It is mostly farmers who guarantee the production of food, not only in African countries but throughout the world. Estimates by the International Fund for Agricultural Development (IFAD) speak of 33 million small farmers who contribute 70% of the food needs of the continent. The average size of a field is only 1.3 hectares.
In Southeast Africa 65% of the population depend on agriculture for their livelihood. In West and Central African countries, the primary sector represents 30-50% of GDP and is a source of income for 70-80% of the population. A crucial sector which, however, is still bringing up the rear of public spending. During the Dakar 2 summit, last January, the heads of state and government present renewed their intention to increase public spending on agriculture to 10%. Until 2020, only 4 nations respected the commitment, already expressed in the declarations of Maputo (2003) and Malabo (2014): Lesotho, Malawi, Ethiopia, and Benin.
African agriculture is often portrayed in terms of deprivation. Not very efficient and not very inclusive, according to the United Nations. In fact, African food systems export raw materials and experience high losses during collection, storage, and transport. According to the African Development Bank (AfDB), post-harvest losses for fruit and vegetables reach 35-50% and for cereals, they vary from 15 to 25%. Low efficiency also refers to poorly mechanized and non-digitalized agronomic techniques. According to IFAD, dependence on food imports in sub-Saharan Africa amounts to 35 billion dollars (in 2017). Fertilizers and fuel also come from abroad. According to the FAO, the sector tends to exclude women and young people, forcing the former into dependence and the latter into emigration, to the city or abroad. To this must be added the poor access to land, credit, and markets.
Very few farmers have land titles. Interest rates for loans are high and very few have a bank account. The sale of products is complicated by infrastructure shortcomings: bad roads, high transport costs, corruption, and lack of electricity.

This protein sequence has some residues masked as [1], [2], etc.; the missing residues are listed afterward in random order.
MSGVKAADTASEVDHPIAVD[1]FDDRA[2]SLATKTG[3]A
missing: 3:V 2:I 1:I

Many international trade agreements also favour imported goods over locally produced ones. Monocultures destined for export, standardized production, and the green revolution: this is the footprint of agro-industry in Africa. Reservoirs of raw materials to be exported, destined for large-scale distribution are: cocoa for the Ivory Coast and Ghana; cotton in Benin; tea and coffee in Kenya; and vanilla in Madagascar.
When African agriculture is described positively, it is seen as an investment opportunity. The variety of climates allows for diversified crops; an abundance of arable land and natural resources; and a pooling of the workforce. On paper, the value projections of the agribusiness sector foresee 1 trillion dollars by 2030. In this context, the recipes of the agricultural industry for the development of the sector have not changed. They profess biodiversity but still offer monocultures. They turn to the domestic market but then the bulk is exported. They promise processing industries but invest in raw materials.
According to data released by OECD, FAO, and the World Bank, the top ten exports include: cocoa, cashews, tobacco, coffee, oranges, cotton, sesame, tea, cocoa mass, and grapes. Among these, the only processed product is cocoa paste, the others are raw materials destined for foreign industries. In international forums designed to attract investors, the goal is clear: to boost a sector that promises high growth margins. The tools to achieve it are: improved seeds capable of responding to climate change; mechanization; digitization (from apps to robotization, up to e-commerce); fertilizers; and other inputs to increase land productivity. The view of the supporters of peasant agriculture is different. Agricultural transformation is achieved through the diversification of production systems, the promotion of agroecology and agroforestry, water and soil management, the protection of peasant seeds, the autonomy of producers, the creation of local and regional markets, the recognition of land titles, and the strengthening of peasant organizations. (Open Photo: 123rf)